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Santa Maria Sun / Humor

The following article was posted on December 15th, 2015, in the Santa Maria Sun - Volume 16, Issue 41 [ Submit a Story ]
The following articles were printed from Santa Maria Sun [santamariasun.com] - Volume 16, Issue 41

The haircut experience

Krider would rather visit the dentist than get a haircut

By ROB KRIDER

I know that I should be thankful that I have a full head of hair. Genetically, I’ve been quite lucky in the hair department. Well, let me be more specific, lucky for the hair on the top of my head. Now the hair on my back, which is growing in patches that indicate at some point someone in my family mated with a Sasquatch, that hair is a very different story. But on my noggin I haven’t had to deal with going bald … yet.

The reason I’m not thankful to have a full mop on my head is because my hair grows way too fast. I’m constantly in the “I need a haircut” mode. Plus I tend to procrastinate going to get my hair cut, which results in a disheveled look that doesn’t scream hipster but instead points more to homeless.


I’m probably the only person who will admit this, but if given the choice, instead of a trim at the salon, I’d prefer a filling at the dentist. Full disclosure, my dentist is pretty loose with the legal drugs. He attended dental school during the ’60s; Dr. Feelgood is what I call him. God bless his gentle free spirit. It would be a totally different experience at the hair salon if they were hooking people up to nitrous oxide at Supercuts.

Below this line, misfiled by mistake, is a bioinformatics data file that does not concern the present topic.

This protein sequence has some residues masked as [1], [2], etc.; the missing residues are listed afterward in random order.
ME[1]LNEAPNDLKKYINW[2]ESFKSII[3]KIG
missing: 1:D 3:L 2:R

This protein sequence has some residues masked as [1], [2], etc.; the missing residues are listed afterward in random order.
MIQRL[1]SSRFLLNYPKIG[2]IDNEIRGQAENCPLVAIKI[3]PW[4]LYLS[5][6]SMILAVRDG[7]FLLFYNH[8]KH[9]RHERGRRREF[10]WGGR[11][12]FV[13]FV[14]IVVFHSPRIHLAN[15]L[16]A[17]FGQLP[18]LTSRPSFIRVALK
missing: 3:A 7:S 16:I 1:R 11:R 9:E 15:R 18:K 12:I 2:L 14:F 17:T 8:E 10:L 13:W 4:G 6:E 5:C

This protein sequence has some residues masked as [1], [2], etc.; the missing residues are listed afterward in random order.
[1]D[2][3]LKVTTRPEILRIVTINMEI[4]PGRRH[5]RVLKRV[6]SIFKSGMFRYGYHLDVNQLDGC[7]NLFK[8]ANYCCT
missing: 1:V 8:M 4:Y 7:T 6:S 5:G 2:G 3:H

I personally just don’t enjoy the haircut experience. A lot of it is my own fault. It seems like I have pretty poor timing when it comes to showing up for a haircut. It’s always like the night before picture day at school and 17 fourth graders are on the list ahead of me. So, I sit in the salon for an hour and try to kill time by flipping through some tattered gossip magazines. These glossy magazines just make me feel bad about myself. 

Chris Pratt used to be and look like me; a soft and jolly smartass. But now he works out 18 hours a day, lost a bunch of weight, and made a successful sci-fi action movie. This was a total jerk move. He was the everyman in Hollywood, complete with a little beer belly. Now, thanks to him and his personal trainer, my wife, whom I love, gets to say to me, “Look, Chris Pratt has six-pack abs. You could too.” The only way I’m getting six-pack abs is if they are somehow miraculously created by eating large doses of Baskin Robbins ice cream.

After Chris Pratt and the rest of the magazine are done making me feel like the ugliest person on the planet who is living the most boring life in the history of the world, my name is finally called. The female hair stylist always asks me the same question, “What are we here for today?” Standing there at the salon with unkempt hair over my ears, it seems pretty obvious why I’m there: to pay $15 for a mediocre haircut. 

Frustrated by the unnecessary question I always want to say, “I’m here for a vasectomy. Wait, this isn’t a hospital right here between the Verizon store and the Papa John’s Pizza?”